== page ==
How America's Soldiers Fight for the Spectrum on the Battlefield | Threat Level | Wired.com
"It is well known that America’s military dominates both the air and the sea. What’s less celebrated is that the US has also dominated the spectrum, a feat that is just as critical to the success of operations. Communications, navigation, battlefield logistics, precision munitions—all of these depend on complete and unfettered access to the spectrum, territory that must be vigilantly defended from enemy combatants. " "Yet despite the importance of this crucial resource, America’s grip on the spectrum has never been more tenuous." "The American military is scrambling to develop new tools and techniques that will help it preserve its electromagnetic edge. But that edge continues to shrink by the day, and very soon our inability to completely control the spectrum might result in a different kind of war."
history  spectrum  jamming  ex  Wired  via  Robert  Horvitz  cyberwar  Iraq  China  Afghanistan  GPS 
february 2014 by pierredv
Someone's Been Siphoning Data Through a Huge Security Hole in the Internet | Threat Level | Wired.com Dec 2013
Quotes: Earlier this year, researchers say, someone mysteriously hijacked internet traffic headed to government agencies, corporate offices and other recipients in the U.S. and elsewhere and redirected it to Belarus and Iceland, before sending it on its way to its legitimate destinations. They did so repeatedly over several months. BGP eavesdropping has long been a known weakness, but no one is known to have intentionally exploited it like this until now. The technique doesn’t attack a bug or flaw in BGP, but simply takes advantage of the fact that BGP’s architecture is based on trust. To intercept data, anyone with a BGP router or control of a BGP router could send out an announcement for a range of IP addresses he wished to target that was narrower than the chunk advertised by other network routers. The announcement would take just minutes to propagate worldwide and, just like that, data that should have headed to those networks would begin arriving to the eavesdropper’s router in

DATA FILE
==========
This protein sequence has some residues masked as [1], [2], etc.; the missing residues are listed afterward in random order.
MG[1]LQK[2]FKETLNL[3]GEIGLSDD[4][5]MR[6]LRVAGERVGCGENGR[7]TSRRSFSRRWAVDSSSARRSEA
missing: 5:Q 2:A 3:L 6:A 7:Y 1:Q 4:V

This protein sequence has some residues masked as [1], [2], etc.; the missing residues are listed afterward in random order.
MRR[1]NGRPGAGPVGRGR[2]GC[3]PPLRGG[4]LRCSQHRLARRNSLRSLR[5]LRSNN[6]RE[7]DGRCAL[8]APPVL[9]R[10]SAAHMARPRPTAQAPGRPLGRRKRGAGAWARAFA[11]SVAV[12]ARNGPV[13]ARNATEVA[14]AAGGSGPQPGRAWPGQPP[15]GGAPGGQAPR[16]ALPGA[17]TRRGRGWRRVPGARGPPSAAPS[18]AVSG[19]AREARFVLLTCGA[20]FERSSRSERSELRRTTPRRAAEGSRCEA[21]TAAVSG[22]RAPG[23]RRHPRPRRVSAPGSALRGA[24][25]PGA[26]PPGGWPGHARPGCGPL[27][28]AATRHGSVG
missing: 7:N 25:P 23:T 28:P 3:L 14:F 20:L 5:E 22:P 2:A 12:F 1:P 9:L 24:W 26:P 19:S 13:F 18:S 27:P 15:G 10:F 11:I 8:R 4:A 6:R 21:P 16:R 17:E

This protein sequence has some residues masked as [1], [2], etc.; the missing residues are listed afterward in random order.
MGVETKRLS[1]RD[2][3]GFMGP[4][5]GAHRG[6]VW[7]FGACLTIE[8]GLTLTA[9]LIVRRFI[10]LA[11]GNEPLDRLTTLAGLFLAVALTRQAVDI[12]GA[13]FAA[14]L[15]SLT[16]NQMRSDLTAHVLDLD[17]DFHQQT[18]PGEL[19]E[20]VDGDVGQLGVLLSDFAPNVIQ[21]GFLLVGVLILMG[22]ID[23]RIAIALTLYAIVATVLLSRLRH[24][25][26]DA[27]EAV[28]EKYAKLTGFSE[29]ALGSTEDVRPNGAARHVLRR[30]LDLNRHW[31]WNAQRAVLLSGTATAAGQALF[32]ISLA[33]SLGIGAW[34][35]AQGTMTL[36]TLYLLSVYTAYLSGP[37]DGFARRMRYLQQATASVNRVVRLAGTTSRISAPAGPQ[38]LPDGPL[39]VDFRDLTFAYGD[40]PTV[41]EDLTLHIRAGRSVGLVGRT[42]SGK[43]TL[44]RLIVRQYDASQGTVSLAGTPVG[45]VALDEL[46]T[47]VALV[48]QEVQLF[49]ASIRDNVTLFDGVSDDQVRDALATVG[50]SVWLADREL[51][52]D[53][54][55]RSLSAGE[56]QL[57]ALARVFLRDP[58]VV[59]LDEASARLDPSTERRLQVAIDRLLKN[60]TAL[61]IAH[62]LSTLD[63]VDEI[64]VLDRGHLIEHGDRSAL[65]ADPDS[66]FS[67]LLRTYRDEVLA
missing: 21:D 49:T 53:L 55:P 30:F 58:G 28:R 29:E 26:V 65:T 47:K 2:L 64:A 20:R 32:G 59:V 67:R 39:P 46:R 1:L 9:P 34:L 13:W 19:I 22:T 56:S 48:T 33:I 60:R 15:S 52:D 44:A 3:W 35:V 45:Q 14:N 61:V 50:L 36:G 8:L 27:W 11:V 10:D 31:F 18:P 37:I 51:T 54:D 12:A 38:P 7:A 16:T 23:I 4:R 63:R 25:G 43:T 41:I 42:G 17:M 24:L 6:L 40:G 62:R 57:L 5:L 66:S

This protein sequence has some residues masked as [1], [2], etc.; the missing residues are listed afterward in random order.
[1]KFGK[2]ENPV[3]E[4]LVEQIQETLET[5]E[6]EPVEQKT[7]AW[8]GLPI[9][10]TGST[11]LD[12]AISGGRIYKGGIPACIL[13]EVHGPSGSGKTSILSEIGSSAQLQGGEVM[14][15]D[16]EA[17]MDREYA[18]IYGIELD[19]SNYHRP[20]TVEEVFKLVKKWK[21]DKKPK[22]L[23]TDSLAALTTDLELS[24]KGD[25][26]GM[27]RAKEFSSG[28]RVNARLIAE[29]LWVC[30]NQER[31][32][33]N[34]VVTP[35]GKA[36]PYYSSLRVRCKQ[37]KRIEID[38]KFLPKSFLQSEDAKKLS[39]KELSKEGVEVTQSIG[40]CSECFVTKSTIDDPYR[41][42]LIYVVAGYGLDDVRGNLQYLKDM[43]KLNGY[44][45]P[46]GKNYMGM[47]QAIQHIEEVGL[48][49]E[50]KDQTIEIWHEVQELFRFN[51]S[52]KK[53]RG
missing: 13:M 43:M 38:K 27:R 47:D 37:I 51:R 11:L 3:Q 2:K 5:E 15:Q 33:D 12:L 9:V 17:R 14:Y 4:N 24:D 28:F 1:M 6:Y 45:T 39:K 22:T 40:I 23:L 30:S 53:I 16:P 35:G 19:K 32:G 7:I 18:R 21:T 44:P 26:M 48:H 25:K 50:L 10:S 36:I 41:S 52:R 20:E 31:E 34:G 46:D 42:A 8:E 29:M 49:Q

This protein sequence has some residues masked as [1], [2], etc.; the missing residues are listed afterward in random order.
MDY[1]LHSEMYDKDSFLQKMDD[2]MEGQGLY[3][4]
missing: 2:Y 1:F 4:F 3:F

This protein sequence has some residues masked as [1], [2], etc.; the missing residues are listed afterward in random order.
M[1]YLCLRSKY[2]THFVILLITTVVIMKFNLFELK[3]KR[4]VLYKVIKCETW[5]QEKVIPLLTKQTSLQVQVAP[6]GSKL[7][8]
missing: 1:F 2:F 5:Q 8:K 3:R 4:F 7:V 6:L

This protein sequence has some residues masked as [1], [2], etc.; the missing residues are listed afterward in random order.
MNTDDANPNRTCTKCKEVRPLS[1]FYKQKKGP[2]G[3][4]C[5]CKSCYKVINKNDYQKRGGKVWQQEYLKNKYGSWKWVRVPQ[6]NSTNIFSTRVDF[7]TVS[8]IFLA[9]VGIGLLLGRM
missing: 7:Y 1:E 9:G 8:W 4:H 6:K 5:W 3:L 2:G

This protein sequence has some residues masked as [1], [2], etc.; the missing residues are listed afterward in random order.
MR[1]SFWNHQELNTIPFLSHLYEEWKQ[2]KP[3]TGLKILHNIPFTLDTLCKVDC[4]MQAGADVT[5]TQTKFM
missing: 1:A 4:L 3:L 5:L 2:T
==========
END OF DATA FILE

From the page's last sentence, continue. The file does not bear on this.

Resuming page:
BGP  cybersecurity  man-in-the-middle  eavesdropping  internet  traffic  Renesys  ex  Wired 
december 2013 by pierredv
Now That It's in the Broadband Game, Google Flip-Flops on Network Neutrality | Threat Level | Wired.com Jul 2012
"In a dramatic about-face on a key internet issue yesterday, Google told the FCC that the network neutrality rules Google once championed don’t give citizens the right to run servers on their home broadband connections, and that the Google Fiber network is perfectly within its rights to prohibit customers from attaching the legal devices of their choice to its network. At issue is Google Fiber’s Terms of Service, which contains a broad prohibition against customers attaching “servers” to its ultrafast 1 Gbps network in Kansas City. Google wants to ban the use of servers because it plans to offer a business class offering in the future. A potential customer, Douglas McClendon, filed a complaint against the policy in 2012 with the FCC, which eventually ordered Google to explain its reasoning by July 29. In its response, Google defended its sweeping ban by citing the very ISPs it opposed through the years-long fight for rules that require broadband providers to treat all packets equ...
Google  Fiber  Apple  netneutrality  FCC  Google  ex  Wired  Slingbox 
july 2013 by pierredv
In Silicon Valley, Meditation Is No Fad. It Could Make Your Career | Wired Business | Wired.com
"More than a thousand Googlers have been through Search Inside Yourself training. Another 400 or so are on the waiting list and take classes like Neural Self-Hacking and Managing Your Energy in the meantime. Then there is the company’s bimonthly series of “mindful lunches,” conducted in complete silence except for the ringing of prayer bells, which began after the Zen monk Thich Nhat Hanh visited in 2011. The search giant even recently built a labyrinth for walking meditations."
meditation  Google  ex  Wired 
july 2013 by pierredv